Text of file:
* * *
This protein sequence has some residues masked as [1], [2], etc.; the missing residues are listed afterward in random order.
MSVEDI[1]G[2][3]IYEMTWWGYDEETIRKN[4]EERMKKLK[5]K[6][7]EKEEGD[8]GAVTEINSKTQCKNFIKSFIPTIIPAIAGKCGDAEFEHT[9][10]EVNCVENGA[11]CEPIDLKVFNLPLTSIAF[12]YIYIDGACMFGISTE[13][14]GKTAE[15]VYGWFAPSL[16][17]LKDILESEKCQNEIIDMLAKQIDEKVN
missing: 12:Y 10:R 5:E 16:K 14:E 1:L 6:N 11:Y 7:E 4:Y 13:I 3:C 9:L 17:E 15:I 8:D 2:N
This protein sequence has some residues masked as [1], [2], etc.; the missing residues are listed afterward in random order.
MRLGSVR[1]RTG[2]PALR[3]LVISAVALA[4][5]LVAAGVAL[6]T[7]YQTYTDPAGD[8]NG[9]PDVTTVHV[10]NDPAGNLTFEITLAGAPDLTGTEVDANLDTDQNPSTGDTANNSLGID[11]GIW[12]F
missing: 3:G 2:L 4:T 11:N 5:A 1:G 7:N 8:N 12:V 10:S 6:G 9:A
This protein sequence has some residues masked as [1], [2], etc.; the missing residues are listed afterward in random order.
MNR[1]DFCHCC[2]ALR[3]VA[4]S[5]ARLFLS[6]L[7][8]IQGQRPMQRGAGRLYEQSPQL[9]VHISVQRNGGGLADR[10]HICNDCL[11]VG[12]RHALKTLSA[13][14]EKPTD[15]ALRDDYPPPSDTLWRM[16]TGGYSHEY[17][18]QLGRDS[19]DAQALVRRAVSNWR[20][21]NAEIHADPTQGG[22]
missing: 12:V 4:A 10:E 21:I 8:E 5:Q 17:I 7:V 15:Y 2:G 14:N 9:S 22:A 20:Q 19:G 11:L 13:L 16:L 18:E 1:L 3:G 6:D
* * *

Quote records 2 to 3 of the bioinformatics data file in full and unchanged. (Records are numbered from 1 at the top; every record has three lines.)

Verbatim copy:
This protein sequence has some residues masked as [1], [2], etc.; the missing residues are listed afterward in random order.
MRLGSVR[1]RTG[2]PALR[3]LVISAVALA[4][5]LVAAGVAL[6]T[7]YQTYTDPAGD[8]NG[9]PDVTTVHV[10]NDPAGNLTFEITLAGAPDLTGTEVDANLDTDQNPSTGDTANNSLGID[11]GIW[12]F
missing: 3:G 2:L 4:T 11:N 5:A 1:G 7:N 8:N 12:V 10:S 6:G 9:A
This protein sequence has some residues masked as [1], [2], etc.; the missing residues are listed afterward in random order.
MNR[1]DFCHCC[2]ALR[3]VA[4]S[5]ARLFLS[6]L[7][8]IQGQRPMQRGAGRLYEQSPQL[9]VHISVQRNGGGLADR[10]HICNDCL[11]VG[12]RHALKTLSA[13][14]EKPTD[15]ALRDDYPPPSDTLWRM[16]TGGYSHEY[17][18]QLGRDS[19]DAQALVRRAVSNWR[20][21]NAEIHADPTQGG[22]
missing: 12:V 4:A 10:E 21:I 8:E 5:Q 17:I 7:V 15:Y 2:G 14:N 9:S 22:A 20:Q 19:G 11:L 13:L 16:L 18:E 1:L 3:G 6:D